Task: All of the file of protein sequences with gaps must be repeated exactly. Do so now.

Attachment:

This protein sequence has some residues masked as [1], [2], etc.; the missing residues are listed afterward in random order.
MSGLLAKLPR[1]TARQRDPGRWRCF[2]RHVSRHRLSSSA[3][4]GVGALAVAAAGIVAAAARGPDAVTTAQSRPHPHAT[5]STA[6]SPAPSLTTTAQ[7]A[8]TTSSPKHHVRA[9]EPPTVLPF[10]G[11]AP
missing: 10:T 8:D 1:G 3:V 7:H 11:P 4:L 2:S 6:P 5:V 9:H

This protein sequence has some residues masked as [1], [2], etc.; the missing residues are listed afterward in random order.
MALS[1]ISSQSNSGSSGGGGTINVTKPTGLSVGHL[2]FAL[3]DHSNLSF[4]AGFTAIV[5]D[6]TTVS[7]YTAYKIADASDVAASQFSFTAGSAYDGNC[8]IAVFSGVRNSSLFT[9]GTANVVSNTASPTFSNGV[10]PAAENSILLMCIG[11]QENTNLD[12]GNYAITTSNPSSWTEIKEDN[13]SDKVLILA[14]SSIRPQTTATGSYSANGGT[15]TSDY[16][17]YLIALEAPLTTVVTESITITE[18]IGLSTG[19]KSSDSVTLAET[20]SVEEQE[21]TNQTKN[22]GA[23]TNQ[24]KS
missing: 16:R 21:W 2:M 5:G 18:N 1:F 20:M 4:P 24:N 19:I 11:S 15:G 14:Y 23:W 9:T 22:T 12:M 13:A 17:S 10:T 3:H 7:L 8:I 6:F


This protein sequence has some residues masked as [1], [2], etc.; the missing residues are listed afterward in random order.
MSGLLAKLPR[1]TARQRDPGRWRCF[2]RHVSRHRLSSSA[3][4]GVGALAVAAAGIVAAAARGPDAVTTAQSRPHPHAT[5]STA[6]SPAPSLTTTAQ[7]A[8]TTSSPKHHVRA[9]EPPTVLPF[10]G[11]AP
missing: 10:T 8:D 1:G 3:V 7:H 11:P 4:L 2:S 6:P 5:V 9:H

This protein sequence has some residues masked as [1], [2], etc.; the missing residues are listed afterward in random order.
MALS[1]ISSQSNSGSSGGGGTINVTKPTGLSVGHL[2]FAL[3]DHSNLSF[4]AGFTAIV[5]D[6]TTVS[7]YTAYKIADASDVAASQFSFTAGSAYDGNC[8]IAVFSGVRNSSLFT[9]GTANVVSNTASPTFSNGV[10]PAAENSILLMCIG[11]QENTNLD[12]GNYAITTSNPSSWTEIKEDN[13]SDKVLILA[14]SSIRPQTTATGSYSANGGT[15]TSDY[16][17]YLIALEAPLTTVVTESITITE[18]IGLSTG[19]KSSDSVTLAET[20]SVEEQE[21]TNQTKN[22]GA[23]TNQ[24]KS
missing: 16:R 21:W 2:M 5:G 18:N 1:F 20:M 4:P 24:N 19:I 11:S 15:G 14:Y 23:W 9:T 22:T 12:M 13:A 17:S 10:T 3:H 7:L 8:I 6:F